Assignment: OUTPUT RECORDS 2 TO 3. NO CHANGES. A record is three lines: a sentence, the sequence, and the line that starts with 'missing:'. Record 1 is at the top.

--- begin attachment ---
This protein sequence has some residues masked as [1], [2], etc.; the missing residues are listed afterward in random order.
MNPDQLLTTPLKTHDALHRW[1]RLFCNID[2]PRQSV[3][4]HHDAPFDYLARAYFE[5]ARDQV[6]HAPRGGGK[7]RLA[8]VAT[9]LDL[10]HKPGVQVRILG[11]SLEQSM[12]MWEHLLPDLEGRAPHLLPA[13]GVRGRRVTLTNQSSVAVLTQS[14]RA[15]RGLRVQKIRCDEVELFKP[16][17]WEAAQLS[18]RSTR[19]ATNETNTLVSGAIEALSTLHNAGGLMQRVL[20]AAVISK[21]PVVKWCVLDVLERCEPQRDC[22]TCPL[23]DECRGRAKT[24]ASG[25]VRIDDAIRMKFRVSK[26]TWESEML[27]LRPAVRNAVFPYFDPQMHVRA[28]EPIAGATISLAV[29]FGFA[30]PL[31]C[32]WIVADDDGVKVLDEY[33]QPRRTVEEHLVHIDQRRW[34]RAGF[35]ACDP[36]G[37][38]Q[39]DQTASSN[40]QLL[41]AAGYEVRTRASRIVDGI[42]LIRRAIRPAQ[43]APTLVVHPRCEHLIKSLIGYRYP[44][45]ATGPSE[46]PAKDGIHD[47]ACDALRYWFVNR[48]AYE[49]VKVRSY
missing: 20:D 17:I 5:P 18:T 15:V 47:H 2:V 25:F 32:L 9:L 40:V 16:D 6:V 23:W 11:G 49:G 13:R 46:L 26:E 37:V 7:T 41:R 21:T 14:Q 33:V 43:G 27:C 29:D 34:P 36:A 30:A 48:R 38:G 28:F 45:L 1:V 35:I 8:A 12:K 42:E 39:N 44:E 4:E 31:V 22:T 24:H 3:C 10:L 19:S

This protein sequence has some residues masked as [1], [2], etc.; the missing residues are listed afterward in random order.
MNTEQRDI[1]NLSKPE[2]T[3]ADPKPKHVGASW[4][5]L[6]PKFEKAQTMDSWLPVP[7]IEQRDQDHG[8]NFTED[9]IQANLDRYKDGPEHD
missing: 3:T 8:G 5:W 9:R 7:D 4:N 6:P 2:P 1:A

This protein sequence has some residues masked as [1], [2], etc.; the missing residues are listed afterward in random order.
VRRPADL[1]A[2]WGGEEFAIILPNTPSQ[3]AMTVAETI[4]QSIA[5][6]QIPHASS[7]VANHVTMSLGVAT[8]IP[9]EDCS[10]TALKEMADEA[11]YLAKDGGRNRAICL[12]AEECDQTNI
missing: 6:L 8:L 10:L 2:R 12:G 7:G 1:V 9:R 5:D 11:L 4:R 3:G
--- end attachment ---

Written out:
This protein sequence has some residues masked as [1], [2], etc.; the missing residues are listed afterward in random order.
MNTEQRDI[1]NLSKPE[2]T[3]ADPKPKHVGASW[4][5]L[6]PKFEKAQTMDSWLPVP[7]IEQRDQDHG[8]NFTED[9]IQANLDRYKDGPEHD
missing: 3:T 8:G 5:W 9:R 7:D 4:N 6:P 2:P 1:A

This protein sequence has some residues masked as [1], [2], etc.; the missing residues are listed afterward in random order.
VRRPADL[1]A[2]WGGEEFAIILPNTPSQ[3]AMTVAETI[4]QSIA[5][6]QIPHASS[7]VANHVTMSLGVAT[8]IP[9]EDCS[10]TALKEMADEA[11]YLAKDGGRNRAICL[12]AEECDQTNI
missing: 6:L 8:L 10:L 2:R 12:G 7:G 1:V 9:R 5:D 11:L 4:R 3:G